Question: Sometimes there are prayers recited after Mass (three Hail Marys, Hail Holy Queen, etc.) and sometimes not. Is there a rule governing their recitation?
Answer: The prayers in question are called the "Leonine" prayers, after Pope Leo XIII who first ordered in 1884 that they be said "for the needs of the Church." Popes Saint Pius X and Benedict XV renewed Pope Leo's prescription in 1903 and 1915. On June 30th 1930, Pope Pius XI ordered that they be said for the conversion of Russia.
We paraphrase the instructions given by Fr. J.B. O'Connell, who cites numerous decisions of the Sacred Congregation of Rites as to when the prayers may be omitted:
They are to be recited after a "private" Mass, so they never follow solemn or sung Mass. Additionally, they may be omitted:
1. After a low Mass which takes the place of a Solemn Mass (e.g. a low Mass of ordination, episcopal consecration, burial, the community Mass of a monastery or a cathedral chapter). After a Mass having the privileges of a solemn votive Mass (e.g. of the Sacred Heart on First Fridays, or Christ the Eternal High Priest on the First Thursday or Saturday of the month).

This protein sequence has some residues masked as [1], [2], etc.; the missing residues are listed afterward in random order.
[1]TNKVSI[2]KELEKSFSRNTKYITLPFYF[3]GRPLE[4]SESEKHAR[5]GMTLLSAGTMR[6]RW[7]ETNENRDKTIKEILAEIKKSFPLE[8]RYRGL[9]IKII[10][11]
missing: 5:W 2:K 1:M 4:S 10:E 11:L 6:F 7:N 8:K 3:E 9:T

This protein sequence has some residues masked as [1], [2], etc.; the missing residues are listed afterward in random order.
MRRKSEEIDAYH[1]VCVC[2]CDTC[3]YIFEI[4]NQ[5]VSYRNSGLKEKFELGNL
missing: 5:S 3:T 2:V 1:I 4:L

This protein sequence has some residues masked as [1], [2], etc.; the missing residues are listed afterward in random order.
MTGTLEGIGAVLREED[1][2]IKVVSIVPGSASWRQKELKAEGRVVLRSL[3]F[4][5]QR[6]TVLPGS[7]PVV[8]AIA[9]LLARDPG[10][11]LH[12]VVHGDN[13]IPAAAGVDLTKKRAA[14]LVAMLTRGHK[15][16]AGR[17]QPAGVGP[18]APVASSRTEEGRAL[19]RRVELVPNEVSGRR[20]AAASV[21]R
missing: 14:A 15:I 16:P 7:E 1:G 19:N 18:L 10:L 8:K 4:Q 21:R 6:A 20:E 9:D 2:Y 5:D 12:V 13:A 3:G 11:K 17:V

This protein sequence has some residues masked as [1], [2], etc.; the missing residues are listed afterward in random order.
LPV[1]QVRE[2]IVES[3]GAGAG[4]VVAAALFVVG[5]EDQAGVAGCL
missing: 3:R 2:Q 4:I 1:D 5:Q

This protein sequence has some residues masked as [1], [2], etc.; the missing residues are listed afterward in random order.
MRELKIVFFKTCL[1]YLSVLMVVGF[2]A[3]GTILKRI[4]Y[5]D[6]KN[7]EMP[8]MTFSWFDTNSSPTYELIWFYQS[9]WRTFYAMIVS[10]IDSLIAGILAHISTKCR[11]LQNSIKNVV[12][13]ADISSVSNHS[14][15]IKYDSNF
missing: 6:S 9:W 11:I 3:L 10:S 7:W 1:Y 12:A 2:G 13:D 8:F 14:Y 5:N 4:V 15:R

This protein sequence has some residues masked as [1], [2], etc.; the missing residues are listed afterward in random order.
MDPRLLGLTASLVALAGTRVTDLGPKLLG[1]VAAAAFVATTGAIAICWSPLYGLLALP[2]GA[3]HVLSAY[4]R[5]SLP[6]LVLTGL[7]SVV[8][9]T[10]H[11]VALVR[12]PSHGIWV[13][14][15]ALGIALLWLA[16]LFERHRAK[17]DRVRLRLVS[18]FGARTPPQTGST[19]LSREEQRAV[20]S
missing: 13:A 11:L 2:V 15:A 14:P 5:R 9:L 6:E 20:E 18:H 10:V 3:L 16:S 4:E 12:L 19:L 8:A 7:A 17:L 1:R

2. After certain low Masses offered with "additional solemnity" (e.g. a wedding, Confirmation, general Communion, profession of vows, first Mass of a newly ordained priest, a jubilee), and on Candlemas, Ash Wednesday, Holy Thursday, and Holy Saturday.
3. If a "sacred function or pious exercise" immediately follows Mass (e.g. Benediction, Holy Communion, a sermon, distribution of ashes, etc.).
4. If two or three Masses are said without interruption on All Souls Day, the leonine prayers are said only after the last Mass [assuming that it is not sung]. Likewise the second and third Masses of Christmas if offered without interruption.
5. If the bishop prescribes additional prayers, they follow the Leonine
1. J.B. O'Connell, The Celebration of Mass: A Study of the Rubrics of the Roman Missal (Milwaukee: Bruce, 1959), pp. 172 - 174.